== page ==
TomTom and SatNav

TomTom and SatNav

Todays post guys is not about a Segway butler that can bring you a Jack and Coke on request, it’s about personal satellite navigation systems, known to us (mostly) as TomToms. Where would we be these days with one of them? Most people I know I have one, whether it’s one stuck on their dashboard or it’s on the latest mobile phone you have purchased. The mobile phone versions are becoming pretty good these days, but the dedicated machines still rule the roost at the moment, due to how often they are upgraded and how accurate they are. Some of the latest models now can locate you to within a metre. That’s pretty impressive! However it’s still not accurate for my wife when she is trying to listen to where to go, but that’s worth another entry in itself so I’ll leave it at that!


There are a lot of “satnavs” available on the market at the moment, but it’s really only two companies that have the monopoly over it. TomTom and Garmin. Some people prefer Garmin and some people prefer TomTom, it really can just be a matter of taste, how it looks even, because to split the two is pretty difficult.

TomTom and Garmin 

I have had a go though recently as I have the latest TomTom and a friend of mine the latest Garmin, so we thought we would play tech geeks and review the models against one another. TomTom have been around the longest and they are the name that many associate with satnavs, so Garmin have done very well just to become a competitor. Most of my friends think satnavs are called “TomToms”.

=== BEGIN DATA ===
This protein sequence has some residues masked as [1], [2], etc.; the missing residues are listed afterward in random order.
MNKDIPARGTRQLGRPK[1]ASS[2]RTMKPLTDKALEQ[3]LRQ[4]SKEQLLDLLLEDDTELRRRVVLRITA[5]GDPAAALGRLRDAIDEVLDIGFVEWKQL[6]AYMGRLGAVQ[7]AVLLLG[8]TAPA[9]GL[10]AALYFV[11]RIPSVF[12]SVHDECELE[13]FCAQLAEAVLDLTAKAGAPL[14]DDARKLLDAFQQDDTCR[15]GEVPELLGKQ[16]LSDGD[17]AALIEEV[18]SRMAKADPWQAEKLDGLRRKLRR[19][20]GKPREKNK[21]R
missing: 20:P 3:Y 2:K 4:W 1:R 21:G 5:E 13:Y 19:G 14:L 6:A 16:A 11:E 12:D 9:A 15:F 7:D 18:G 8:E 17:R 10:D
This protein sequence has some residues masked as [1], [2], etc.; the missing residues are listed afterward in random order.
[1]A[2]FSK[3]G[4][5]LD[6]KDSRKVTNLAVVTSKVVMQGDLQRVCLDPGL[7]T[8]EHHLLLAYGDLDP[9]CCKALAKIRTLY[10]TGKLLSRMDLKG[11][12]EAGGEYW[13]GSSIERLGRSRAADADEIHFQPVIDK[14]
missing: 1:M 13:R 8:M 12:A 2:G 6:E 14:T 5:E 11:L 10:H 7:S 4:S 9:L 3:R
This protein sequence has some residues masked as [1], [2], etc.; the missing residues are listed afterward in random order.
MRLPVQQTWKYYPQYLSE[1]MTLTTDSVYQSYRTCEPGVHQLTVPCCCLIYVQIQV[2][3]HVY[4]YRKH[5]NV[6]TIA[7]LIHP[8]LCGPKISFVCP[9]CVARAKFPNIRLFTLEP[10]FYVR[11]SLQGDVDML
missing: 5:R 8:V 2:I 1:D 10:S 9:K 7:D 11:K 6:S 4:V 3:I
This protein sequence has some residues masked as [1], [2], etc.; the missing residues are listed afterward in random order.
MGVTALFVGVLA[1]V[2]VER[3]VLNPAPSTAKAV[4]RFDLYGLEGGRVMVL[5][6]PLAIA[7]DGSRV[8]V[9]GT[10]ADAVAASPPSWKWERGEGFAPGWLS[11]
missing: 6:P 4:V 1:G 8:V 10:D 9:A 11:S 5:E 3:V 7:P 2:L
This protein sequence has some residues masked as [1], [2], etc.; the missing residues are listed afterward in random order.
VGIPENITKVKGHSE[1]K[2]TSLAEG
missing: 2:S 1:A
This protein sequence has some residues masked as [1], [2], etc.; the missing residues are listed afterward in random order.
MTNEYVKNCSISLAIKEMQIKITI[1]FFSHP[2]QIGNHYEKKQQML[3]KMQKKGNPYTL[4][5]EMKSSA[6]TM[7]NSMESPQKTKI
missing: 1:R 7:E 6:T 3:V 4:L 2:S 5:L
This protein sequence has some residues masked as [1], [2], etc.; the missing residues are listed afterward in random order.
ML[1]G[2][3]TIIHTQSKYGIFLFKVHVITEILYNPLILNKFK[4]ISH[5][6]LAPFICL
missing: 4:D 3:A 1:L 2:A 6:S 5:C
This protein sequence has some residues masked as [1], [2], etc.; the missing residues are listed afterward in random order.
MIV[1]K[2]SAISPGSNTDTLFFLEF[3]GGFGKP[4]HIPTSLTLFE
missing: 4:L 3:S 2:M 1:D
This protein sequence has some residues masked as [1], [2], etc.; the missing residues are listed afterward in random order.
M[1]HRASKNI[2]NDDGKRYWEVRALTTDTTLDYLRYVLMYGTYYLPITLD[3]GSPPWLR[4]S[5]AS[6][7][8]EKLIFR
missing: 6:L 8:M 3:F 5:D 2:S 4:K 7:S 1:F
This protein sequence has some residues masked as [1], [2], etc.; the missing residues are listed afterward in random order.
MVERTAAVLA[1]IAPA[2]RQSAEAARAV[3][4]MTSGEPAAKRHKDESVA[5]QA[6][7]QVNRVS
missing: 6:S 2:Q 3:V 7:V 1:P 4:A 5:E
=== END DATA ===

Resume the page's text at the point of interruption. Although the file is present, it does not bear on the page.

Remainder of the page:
So my latest purchase was the TomTom Go 5100. The 5100 has something to do with the size of the screen, as the TomTom’s screen is 5 inches. I like TomTom over Garmin personally because they try not to make things that are too complicated. There are too many features for me, but that is exactly why my friend likes his Garmin. The speed camera and updates of traffic features are excellent and will be updated for life, for free.


My friend has the Garmin Nuvicam LMT-D. He loves it because of the “dash cam” feature, and so do some insurance companies, because you can often get cheaper premiums if you have a dash cam installed. The cam is 1080p also, so it is no slouch at all! The Garmin has great integration with most smartphones, and a lot of people place it above the TomTom Go 5100 because of that. It’s not a necessity to me and just makes it a bit more fiddly to use.


As far as a road test goes, we really couldn’t split either model. Both gave us multiple routes which negotiated traffic information and gave us directions that were super fast and very easy to follow. So as I said before, it’s just a bit of personal taste. I think from a “n00b” point of view it would be much easier to use a TomTom, so if I was going to go with one, then that would be it… But there are other options.

Second-Hand TomTom 

Both of these models are not cheap, so if you are looking at a cheaper option then you can either look at buying a second-hand TomTom or go for a cheaper option, if you don’t want to use your phone of course. The second-hand market, like most other tech markets these days is very competitive and you are sure to find a bargain if you look hard enough. The website that I have linked to just above has a great selection of cheap second-hand models, some that were the best on the market only one or two years ago. Take your time and spend a few days, perhaps a week to see what is on offer and then go for the best one.


For less than £170 you can purchase a TomTom Go 61, or a Garmin Nuvi 2699. Both of these models will do a very good job of getting you to your destiniation, just so long as you aren’t too bothered about any frilly bits. They are no-nonsense satnavs but they do provide the essentials you need to find that place in the countryside that everyone keeps telling you about.